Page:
The public hearing phase of Horizon 2020 yielded a variety of perspectives on the draft of the land-use plan.
For downtown Lawrence business owners, the Horizon 2020 draft doesn't go far enough, while rural land owners and economic development proponents think the proposed land-use guide plan oversteps its bounds.
However, people who spoke Wednesday at the final public hearing on the plan, which will recommend policies for officials to use in making development decisions, did agree that the document left room for interpretation later by elected officials.
``It seems to be worded intentionally vague so as to please everyone,'' said Jeremy Furst, owner of The Buckle, a downtown clothing store.
David Longhurst, president of Downtown Lawrence Inc., asked the Lawrence-Douglas County Planning Commission to insert a recommendation into the plan that specific guidelines be used when considering proposals for commercial development in other parts of the city. Longhurst said that demographics and existing commercial space should be considered.
Earl Reineman, vice president of Weavers Inc., said the city of Lawrence was able to fight suburban mall developers and defend the decision in court because the current plan, Plan 95, more strongly advocated downtown as the regional commercial center.
``I'm concerned that Horizon 2020 does not give us the strength to say no (to other commercial development) when we choose and to make it stick,'' Reineman said.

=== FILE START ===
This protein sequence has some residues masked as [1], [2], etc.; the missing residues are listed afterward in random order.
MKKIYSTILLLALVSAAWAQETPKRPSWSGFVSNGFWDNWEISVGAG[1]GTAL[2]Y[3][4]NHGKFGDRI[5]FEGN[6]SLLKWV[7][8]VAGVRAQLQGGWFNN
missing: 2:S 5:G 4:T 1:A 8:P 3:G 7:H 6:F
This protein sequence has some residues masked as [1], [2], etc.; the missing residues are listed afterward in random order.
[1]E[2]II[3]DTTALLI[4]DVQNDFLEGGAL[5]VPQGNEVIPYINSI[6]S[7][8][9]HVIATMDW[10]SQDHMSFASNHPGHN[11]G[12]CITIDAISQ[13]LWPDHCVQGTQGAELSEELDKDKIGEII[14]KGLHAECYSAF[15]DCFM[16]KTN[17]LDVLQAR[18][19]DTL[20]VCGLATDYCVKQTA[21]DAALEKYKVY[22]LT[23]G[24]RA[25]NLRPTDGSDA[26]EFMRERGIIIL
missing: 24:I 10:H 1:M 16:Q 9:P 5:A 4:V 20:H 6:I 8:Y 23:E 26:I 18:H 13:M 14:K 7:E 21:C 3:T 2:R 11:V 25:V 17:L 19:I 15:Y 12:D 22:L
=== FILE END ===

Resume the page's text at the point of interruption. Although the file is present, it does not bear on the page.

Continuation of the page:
Downtown supporters accounted for the greatest number of single-issue speakers at the hearing, which was attended by 75 people.
Planning commissioners will meet at 6:30 p.m. Monday in Lawrence's city hall to mull comments received at Wednesday's public hearing and two others. Once they approve the draft, it will be forwarded to the Douglas County and Lawrence City commissions for approval.
Provisions in the plan for protecting natural areas from development also drew fire for not clearly defining properties that would be affected.
``It's scary to think that certain areas might be identified as riparian areas or steep slopes without scientific study,'' attorney Price Banks said.
On the other hand, defenders of property rights said recommendations to restrict development were intrusive.
Jack Graham, who owns land west of Lawrence, said that by placing restrictions on development, Horizon 2020 would take away a property owner's right to capitalize on his investment.
Advocates for economic expansion also found the plan too restrictive.
``It seems to me like we ought to give a little more flexibility and a little more opportunity to allowing business to develop in the proper way wherever businessmen see fit,'' said Don Cashatt, co-chairman of the Douglas County Property Owners Assn.
Realtor Jo Barnes agreed and said industrial development should be encouraged.
``You cannot rely on commercial-retail and residential properties to carry the tax load,'' she said.